Water Solutions had to cut up the ceiling. . .
. . . and place tons of fans to dry everything.

As difficult as it was, I was really grateful for good home insurance and a great water cleanup team (Water Solutions of Payson, Utah).

Thanks to great support from my family & friends, I was able to make it through without having a complete nervous breakdown! 

And. . . I am now (several months later) enjoying beautiful new wood floors in my dining room, and many newly repainted walls. . . And all for one moderate co-pay and a heck of a lot of inconvenience! I'm sure glad it's overwith! ~Erika

Sunday, March 28, 2010

MARCH/APRIL Trip Begins!

My flight to Ethiopia went well this time.  We hit some big turbulence over Canada that felt like a rollercoaster ride for about 15 minutes, but I was thrilled to be upgraded to business class at Frankfurt - It makes the flight so much better. I was one of the first people off the plane in Addis, so I was able to get through immigration very quickly.  I had to wait for my luggage before going through customs, but I was still able to go through without waiting too long in a line like usual. They were suspicious of one of my suitcases and ended up holding one of the laptops that I had brought. I have to go back later and pay importation taxes on it. But everything else was okay, which is a lot considering such a long flight and several transfers.

I was excited to see Teddy meet at the airport to give me a ride to the office.  Heidi, Wesson, Radit and Damas were there at the office when I arrived.  It was good to see them all again.  It was about 8:00pm and I had stayed awake the whole flight from Frankfurt, so I was very tired.  I Skyped with Erika for a little while, then headed to bed.  

I awoke with a bad headache in the middle of the night so I took some acetaminophen and was able to sleep until 9:00am the next morning, when Shemelis came by to give me my phone and my money.  I felt well rested and clear headed all day, which was a very welcome feeling. Heidi cooked hamburger and rice for us for lunch.  It was very good, in spite of the fact that the hamburger over here has a very strong flavor.  For dinner,I drove Celina to Avanti’s to get “take away” Italian food. There was a big conference going on at the main conference center on Bole road, so traffic was very thick.  I had to transform myself into an “Ethiopian driver” very quickly.  Driving here appears to be very chaotic, but it is actually fairly functional for this city.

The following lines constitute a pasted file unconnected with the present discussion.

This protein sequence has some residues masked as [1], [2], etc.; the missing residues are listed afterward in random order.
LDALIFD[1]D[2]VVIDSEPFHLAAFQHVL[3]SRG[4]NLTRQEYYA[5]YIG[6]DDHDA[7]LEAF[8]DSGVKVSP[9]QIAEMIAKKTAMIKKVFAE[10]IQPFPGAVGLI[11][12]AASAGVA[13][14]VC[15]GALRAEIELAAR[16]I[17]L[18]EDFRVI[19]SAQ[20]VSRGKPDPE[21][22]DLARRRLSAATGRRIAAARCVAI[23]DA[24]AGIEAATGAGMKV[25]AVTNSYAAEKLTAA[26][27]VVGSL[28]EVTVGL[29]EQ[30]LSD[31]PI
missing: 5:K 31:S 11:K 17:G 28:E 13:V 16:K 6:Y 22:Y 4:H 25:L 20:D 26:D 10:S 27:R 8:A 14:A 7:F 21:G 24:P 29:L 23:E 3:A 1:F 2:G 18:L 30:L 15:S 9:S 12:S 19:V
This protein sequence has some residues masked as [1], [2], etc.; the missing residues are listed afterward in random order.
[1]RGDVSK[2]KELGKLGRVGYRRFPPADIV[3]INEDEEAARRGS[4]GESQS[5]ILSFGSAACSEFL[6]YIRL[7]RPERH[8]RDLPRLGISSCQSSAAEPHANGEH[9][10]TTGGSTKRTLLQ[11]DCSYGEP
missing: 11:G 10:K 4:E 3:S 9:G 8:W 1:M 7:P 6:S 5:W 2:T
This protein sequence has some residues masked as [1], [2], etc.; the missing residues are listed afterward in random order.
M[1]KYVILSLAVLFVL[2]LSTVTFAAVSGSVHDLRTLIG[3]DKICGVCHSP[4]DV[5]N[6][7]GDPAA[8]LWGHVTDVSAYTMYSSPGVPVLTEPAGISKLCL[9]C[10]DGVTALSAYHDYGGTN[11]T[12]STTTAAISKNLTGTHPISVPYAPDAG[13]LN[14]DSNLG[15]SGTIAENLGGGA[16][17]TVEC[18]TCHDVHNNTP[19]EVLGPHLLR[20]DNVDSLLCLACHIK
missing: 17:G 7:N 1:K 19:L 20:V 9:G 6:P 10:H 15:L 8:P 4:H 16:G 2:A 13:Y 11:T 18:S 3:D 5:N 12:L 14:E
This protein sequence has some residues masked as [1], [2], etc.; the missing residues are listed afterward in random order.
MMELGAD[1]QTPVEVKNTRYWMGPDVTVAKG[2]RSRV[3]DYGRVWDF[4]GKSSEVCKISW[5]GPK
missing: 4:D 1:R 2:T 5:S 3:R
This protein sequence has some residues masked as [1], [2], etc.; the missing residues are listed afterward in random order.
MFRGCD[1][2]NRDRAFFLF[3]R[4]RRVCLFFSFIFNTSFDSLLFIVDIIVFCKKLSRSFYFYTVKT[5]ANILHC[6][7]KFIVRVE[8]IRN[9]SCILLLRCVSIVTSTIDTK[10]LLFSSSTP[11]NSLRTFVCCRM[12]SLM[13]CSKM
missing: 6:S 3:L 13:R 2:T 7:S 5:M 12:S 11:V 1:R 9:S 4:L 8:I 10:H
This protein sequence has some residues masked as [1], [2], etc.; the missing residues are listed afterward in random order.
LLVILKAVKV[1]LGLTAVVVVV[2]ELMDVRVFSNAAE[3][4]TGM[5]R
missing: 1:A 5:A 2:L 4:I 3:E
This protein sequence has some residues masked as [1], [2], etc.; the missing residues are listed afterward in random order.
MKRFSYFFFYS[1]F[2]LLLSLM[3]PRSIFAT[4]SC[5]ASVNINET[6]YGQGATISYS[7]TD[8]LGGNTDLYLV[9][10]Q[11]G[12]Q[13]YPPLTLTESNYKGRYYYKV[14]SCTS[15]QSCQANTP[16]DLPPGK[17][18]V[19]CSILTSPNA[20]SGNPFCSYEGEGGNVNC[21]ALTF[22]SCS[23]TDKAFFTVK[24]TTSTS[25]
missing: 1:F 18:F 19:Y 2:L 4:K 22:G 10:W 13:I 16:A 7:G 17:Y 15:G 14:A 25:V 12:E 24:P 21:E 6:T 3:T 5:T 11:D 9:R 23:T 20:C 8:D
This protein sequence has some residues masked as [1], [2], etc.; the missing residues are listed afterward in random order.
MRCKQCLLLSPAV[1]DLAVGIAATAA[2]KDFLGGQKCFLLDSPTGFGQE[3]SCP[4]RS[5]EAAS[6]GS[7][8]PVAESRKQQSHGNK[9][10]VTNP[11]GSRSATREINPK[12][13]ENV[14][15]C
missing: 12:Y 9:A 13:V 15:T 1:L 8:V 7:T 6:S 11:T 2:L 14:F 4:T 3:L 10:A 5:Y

An informal medical clinic is already opening in Beltu.  Julie, a nurse, went out there to visit, and had only been there for 15 minutes when an Ethiopian mother brought her critically burned 18 month old in for emergency help. Julie taught the other workers how to care for the baby so she could continue the treatments (another tender mercy of the Lord).

This morning I took Heidi to the airport with a truckload of supplies for Beltu.  She will be staying out there for about a month until it is time for us all to leave for the States.  I came back and slept for a little while, then drove to church.  The jet lag is worse today than yesterday - my thinking is cloudy and I am very tired.  Even so, I enjoyed the church meetings, but I had to focus hard and pray for strength to keep listening and learning. I took a long nap this afternoon, but I am tired again.  Hopefully I can get a good night’s sleep and have a good day tomorrow.  I had a great chat with Erika on Skype.  She has had a couple of busy days and is worn out also. One again we are having similar experiences, even from opposite sides of the globe. I love her so much.